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Combining Medical and Legal Education

December 18, 2023

Wooden gavel and stethoscope on background
Wooden gavel and stethoscope on background

Rucha Alur ML’23, MD’24 is exploring new horizons as she pursues both a medical and Master in Law degree.

Written by Robert Gamble C’25

In a realm where the binaries of law and medicine seemingly dance in opposite directions, Rucha Alur ML’23, MD’24 has discovered a unique intersection that has enhanced her academic journey. As a fourth-year medical student applying into General Surgery Residency, Alur’s time at the University of Pennsylvania hasn’t been about mastering only the scalpel but also the law school casebook.

Rucha Alur ML'23, MD'24 Rucha Alur ML’23, MD’24A Philly native (“Go Birds!”), Alur began her academic journey at Princeton University, graduating with an AB in Neuroscience. She later returned to Penn for graduate school, where she is attending both the Perelman School of Medicine and the University of Pennsylvania Carey Law School, the latter as a student in the Master in Law program, which educates emerging and accomplished professionals from a wide range of fields and areas of expertise in the law and legal foundations of their disciplines. 

Alur, a child of immigrants, exudes unwavering curiosity. Her journey is a testament to her mantra: “Whatever your interests are, you can find a way to use them for good.”

Discovering a Passion for the Law

At Princeton, Alur discovered an unexpected love for legal philosophy, which began charting her new and meaningful career path. She “fell into it by accident” during a medical research project, which inspired her to explore the connection between law enforcement and emergency departments, later specializing in surgical care for incarcerated individuals. The glaring absence of an established legal or policy framework surrounding patients’ rights in emergency settings ignited her advocacy for a trauma-focused medical-legal partnership.

She credits her work to the incredible mentorship of Dr. Elinore Kaufman, a trauma surgeon at Penn who was already working in this space. Leveraging the legal expertise garnered from the ML program, Alur is part of a project to roll out educational initiatives that bridge the knowledge gap between medical personnel and patient rights in trauma bays and emergency departments.

“The knowledge from the ML program equips you to assist your patients beyond just medical care,” said Alur. She believes that it’s up to the medical professionals to familiarize themselves with their patients’ rights, especially in the presence of law enforcement where there’s a potential risk of sensitive information being inadvertently shared in the free-flowing environment of the emergency department.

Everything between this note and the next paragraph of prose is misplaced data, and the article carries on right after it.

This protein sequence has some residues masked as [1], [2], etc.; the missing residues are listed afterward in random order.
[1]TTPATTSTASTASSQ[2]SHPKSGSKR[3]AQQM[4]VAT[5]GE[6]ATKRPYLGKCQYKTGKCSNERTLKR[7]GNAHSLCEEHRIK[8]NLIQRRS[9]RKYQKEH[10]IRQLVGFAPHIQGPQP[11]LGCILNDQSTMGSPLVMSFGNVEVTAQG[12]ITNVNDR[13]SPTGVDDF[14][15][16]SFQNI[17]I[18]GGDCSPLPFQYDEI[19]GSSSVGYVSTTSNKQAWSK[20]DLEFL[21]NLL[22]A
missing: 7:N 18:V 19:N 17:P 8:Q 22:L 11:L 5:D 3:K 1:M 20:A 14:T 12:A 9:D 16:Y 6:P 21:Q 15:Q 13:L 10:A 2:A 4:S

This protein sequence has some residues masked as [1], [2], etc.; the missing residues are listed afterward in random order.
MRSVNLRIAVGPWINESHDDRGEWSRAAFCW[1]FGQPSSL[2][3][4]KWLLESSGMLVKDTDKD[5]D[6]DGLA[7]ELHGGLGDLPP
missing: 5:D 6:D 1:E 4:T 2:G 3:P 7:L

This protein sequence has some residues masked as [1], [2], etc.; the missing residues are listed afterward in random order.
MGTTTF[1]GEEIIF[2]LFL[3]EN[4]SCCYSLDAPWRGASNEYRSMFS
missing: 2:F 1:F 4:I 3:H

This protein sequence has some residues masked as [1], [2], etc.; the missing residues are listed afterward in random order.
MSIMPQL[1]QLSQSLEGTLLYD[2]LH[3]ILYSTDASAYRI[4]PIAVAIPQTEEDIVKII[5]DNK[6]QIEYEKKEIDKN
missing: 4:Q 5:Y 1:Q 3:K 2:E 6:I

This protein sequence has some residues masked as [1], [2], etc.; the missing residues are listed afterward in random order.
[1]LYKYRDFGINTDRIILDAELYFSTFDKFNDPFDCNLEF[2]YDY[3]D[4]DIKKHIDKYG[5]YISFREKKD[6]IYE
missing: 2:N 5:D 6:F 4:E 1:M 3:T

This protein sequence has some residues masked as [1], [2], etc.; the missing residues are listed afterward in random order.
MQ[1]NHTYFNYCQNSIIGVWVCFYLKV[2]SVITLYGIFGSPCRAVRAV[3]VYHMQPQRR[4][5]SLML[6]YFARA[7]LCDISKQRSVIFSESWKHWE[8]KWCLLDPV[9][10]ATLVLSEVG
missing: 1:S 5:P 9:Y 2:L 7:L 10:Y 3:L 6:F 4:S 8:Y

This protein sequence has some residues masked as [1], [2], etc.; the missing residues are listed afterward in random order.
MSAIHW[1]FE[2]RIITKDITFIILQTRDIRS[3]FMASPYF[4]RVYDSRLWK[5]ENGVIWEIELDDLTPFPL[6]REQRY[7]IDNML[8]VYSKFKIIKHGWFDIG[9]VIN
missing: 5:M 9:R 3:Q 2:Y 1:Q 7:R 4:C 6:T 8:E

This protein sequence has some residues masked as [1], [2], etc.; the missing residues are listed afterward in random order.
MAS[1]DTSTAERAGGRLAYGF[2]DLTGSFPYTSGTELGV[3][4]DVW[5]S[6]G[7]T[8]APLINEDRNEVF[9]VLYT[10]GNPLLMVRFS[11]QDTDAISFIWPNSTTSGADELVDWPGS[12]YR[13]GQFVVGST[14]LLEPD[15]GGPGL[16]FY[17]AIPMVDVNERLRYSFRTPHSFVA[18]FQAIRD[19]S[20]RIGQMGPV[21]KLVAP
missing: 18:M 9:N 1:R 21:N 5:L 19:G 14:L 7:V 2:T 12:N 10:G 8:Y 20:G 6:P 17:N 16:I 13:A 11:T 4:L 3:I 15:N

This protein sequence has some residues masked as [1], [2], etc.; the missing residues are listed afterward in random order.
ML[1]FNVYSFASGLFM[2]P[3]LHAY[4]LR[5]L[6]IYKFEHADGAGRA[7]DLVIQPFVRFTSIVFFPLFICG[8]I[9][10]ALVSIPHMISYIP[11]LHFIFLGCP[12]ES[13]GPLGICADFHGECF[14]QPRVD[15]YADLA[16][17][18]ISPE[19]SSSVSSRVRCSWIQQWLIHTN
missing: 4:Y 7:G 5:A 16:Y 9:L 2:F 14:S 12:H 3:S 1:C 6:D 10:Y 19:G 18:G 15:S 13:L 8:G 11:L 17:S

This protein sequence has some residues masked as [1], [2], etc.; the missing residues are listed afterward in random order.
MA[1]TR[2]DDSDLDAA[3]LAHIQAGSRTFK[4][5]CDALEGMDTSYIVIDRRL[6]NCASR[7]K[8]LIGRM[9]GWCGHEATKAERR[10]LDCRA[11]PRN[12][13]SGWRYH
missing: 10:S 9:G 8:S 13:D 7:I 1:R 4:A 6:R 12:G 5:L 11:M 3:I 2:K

Combining MD and ML Education

For Alur, the ML program provided an avenue to tap into aspects of her intellect she believed remained uncharted during her medical education. She notes that “medicine in the classroom is very different from medicine in the hospital.” The deeper she ventured into law, the more evident the overlap between medicine and law became.

Each class, she said, revealed correlations between common medical practices and their legal parallels, shedding light on the “why” behind daily protocols like informed consent, insurance nuances, and medical ethics on sensitive topics such as surgical procedures, abortion care, and brain death determinations.

Alur’s engagement with interdisciplinary learning has not only broadened her horizons but also fostered a diversified cognitive perspective on medical issues.

“Most issues in medicine are not medical issues,” she said. This sentiment highlights the modern-day medical constraints of cost, insurance, and policy that often handcuff the reach of abundant medical resources. Her exploration of these two domains, she believes, has elevated her capacity to be a well-informed practitioner, especially for patients unfamiliar with their rights or the options at their disposal.

With her ML/MD foundation, Alur feels well positioned to navigate the world of advocacy and research. She’s particularly enthusiastic about working on the expansion of surgical care for incarcerated individuals and addressing disparities in transplant accessibility. Noting, “all of these interests were born out of the ML degree.”

Alur highlighted the challenges faced by patients in navigating their rights and medical options amidst complex legal and policy frameworks.

“I’m close to earning both medical and law degrees, yet navigating these fields is complex,” she said. “Imagine the challenges our patients face.”

With this comprehensive insight, Alur believes she can elevate the caliber of care and counsel she extends to her future patients.

Life in Philadelphia

Away from the law books and the buzz of the operating room, Alur has an infectious zest for life. Whether it’s enjoying a friendly game of volleyball, scoring goals on a soccer field, or exploring culinary adventures, her pursuits are as diverse as her academic inclinations.

She even recounted a memorable (and hilarious) pedicure alongside basketball legend Charles Barkley, a testament that truly anything can happen in Philadelphia.

For Alur, Philadelphia is more than just a backdrop; it’s a canvas of inspiration and a nurturing ground that integrates academic excellence with life’s diverse experiences, shaping her own vision for the future.

Learn more about Penn Carey Law’s unique and unrivaled Master in Law program.